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A Year for Making a Difference

If someone were to draw a diagram of what a day looks like at Flag—the Scientology religion’s spiritual headquarters in Clearwater, Florida—it would show a lot of arrows indicating people. Arrows flowing into Flag, arrows heading out. If you color-coded arrows for Scientologists or non-Scientologists, there would be a multi-hued mix. If the drawing encompassed days, weeks and months, the number of arrows heading in both directions would become indistinguishable in a blur of activity.

Freedom Magazine

But however clever or artful the creator of this design, a few things would be hard to describe. For example, why are people flocking to Flag? What did they do when they got there? What did they take with them when they left?

Tens of thousands of people came to Flag over 2016. For each, the answers to those questions are as varied as the people themselves. For Scientologists, their journey involves their own spiritual development as they ascend what’s known in Scientology as the “Bridge to Total Freedom.”

However, in recent years, Flag has assumed an additional role. People of all faiths come to Church facilities, seeking solutions to problems that are causing the ruination of society. The issues include drugs, human rights abuses, psychiatric harm, prison recidivism, immorality and unethical behavior, illiteracy and the inability of many communities to cope with disasters.

Scientology, the only major new religion to be founded in the 20th century—and now expand in the 21st—has answers to both sides of the equation. Minds and spirits can be healed and people can rise to abilities they could never have conceived before.

Equally available at Flag are solutions to civilization’s corrosive challenges. How do you solve drug addiction, for example? Scientology has answers to drug use—and to many other obstacles to mankind’s flourishing.

2016 has been a boom year at the Scientology spiritual headquarters because Flag offers hope at so many levels. Take something called the Charity Coalition. The Tampa Bay area has scores of worthy nonprofit groups trying to fix what’s wrong in the community. But there was little way for groups to gain experience and knowledge from each other.

So, a little over two years ago, civic activists got an idea: form an organization of organizations, a united coalition to marshal the forces of good to overcome the bad. Those activists were Scientologists, and knocking down society’s problems is something that Scientologists do.

By the second annual celebration, in October 2016, more than 200 organizations were on board. Something was being done—and that something was doing a better job of salvaging mankind.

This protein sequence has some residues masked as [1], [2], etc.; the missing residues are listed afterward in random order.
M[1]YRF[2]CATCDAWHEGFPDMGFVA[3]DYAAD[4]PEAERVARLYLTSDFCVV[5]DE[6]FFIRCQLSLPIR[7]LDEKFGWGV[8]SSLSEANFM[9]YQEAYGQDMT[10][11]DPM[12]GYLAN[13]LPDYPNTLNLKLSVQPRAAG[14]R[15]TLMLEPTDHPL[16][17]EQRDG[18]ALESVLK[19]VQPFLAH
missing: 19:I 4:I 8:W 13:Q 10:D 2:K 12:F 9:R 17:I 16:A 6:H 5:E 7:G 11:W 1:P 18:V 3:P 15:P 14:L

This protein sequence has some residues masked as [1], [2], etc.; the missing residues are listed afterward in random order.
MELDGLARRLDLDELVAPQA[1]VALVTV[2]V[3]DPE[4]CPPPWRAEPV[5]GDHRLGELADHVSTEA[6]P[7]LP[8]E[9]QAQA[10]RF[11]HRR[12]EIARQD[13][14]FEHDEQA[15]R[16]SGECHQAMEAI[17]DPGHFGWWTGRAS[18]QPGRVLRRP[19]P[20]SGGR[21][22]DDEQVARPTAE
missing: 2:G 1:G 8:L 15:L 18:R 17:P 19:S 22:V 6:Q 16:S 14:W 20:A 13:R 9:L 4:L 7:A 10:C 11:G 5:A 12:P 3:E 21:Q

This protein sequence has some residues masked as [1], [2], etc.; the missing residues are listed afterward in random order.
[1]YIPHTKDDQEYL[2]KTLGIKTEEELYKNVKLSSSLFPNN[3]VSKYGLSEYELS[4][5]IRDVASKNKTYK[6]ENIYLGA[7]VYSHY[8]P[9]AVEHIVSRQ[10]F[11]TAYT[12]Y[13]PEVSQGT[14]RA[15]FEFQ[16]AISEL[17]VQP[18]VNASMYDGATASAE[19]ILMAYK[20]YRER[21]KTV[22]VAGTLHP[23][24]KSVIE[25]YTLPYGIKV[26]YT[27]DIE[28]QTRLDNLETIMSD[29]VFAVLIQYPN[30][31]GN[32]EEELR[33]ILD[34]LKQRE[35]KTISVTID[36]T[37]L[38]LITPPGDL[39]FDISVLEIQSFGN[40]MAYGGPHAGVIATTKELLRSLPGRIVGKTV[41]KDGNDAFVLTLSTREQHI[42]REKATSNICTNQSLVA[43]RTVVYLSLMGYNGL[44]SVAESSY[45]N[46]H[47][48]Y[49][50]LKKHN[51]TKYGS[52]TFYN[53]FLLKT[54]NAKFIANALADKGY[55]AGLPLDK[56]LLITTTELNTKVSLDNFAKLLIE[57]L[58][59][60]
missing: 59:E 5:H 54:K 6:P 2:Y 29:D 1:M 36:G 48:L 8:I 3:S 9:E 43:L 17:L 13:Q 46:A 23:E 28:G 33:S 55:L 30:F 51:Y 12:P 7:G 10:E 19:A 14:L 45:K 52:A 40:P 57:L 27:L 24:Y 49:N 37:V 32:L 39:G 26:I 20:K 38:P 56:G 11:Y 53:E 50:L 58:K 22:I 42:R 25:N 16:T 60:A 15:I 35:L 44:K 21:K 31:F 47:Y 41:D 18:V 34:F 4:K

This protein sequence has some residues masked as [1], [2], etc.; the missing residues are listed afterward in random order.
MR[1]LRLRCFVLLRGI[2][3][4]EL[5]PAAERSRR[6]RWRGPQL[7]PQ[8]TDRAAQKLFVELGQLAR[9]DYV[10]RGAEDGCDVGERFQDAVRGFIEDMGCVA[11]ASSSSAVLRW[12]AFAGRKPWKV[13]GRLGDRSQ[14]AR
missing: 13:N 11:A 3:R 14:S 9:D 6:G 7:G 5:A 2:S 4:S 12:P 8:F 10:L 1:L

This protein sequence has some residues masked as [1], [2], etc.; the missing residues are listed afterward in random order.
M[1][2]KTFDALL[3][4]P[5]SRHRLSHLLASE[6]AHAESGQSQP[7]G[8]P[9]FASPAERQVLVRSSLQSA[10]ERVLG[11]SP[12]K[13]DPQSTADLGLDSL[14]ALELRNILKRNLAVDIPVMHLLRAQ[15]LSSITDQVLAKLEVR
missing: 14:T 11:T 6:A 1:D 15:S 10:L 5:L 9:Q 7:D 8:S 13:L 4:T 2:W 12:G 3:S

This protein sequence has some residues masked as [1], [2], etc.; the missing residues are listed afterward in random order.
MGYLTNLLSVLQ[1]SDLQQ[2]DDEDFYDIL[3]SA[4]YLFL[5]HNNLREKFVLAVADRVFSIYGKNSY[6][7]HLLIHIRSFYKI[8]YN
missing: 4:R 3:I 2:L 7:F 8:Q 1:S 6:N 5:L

In 2015, Scientology opened six buildings in downtown Clearwater—headquarters for major humanitarian programs sponsored by the Church. In every one of the new headquarters, plans are being drawn, strategies conceived, work done.

That work has achieved results. Crime is down in Clearwater areas that once were regarded as unsafe. Drug use is being countered by the best possible weapon: education. Teams of Volunteer Ministers fan out across Tampa Bay to do everything from cleaning up distressed neighborhoods to offering helping hands in a dozen other ways. Scientologists contribute more than 200,000 hours a year in volunteer work for the community.

Clearwater has become a great city, in no small measure due to the collaborative efforts of a diverse association of people who want to make a difference, ranging from the police, the city administration, religious, charitable, educational and cultural organizations.

In an interview, Scientology ecclesiastical leader David Miscavige expressed his vision for Clearwater and the role the Church can play. “The goal of Scientology,” he said, “is a thriving, prosperous and free civilization, from the global level right down to every individual. Our spiritual home is right here in the very center of downtown.

“We will contribute in every way we can to make Clearwater a model for all cities,” he continued. “The Church of Scientology is committed to strengthening the community. We will partner with all other groups and individuals to deal with and overcome social problems. The Church can only flourish and prosper in Clearwater if the City itself is equally successful.”

For Scientology, 2016 ramped up the tasks of making the Church and City partners in a great undertaking. Welcome to what awaits in 2017.

—The Editors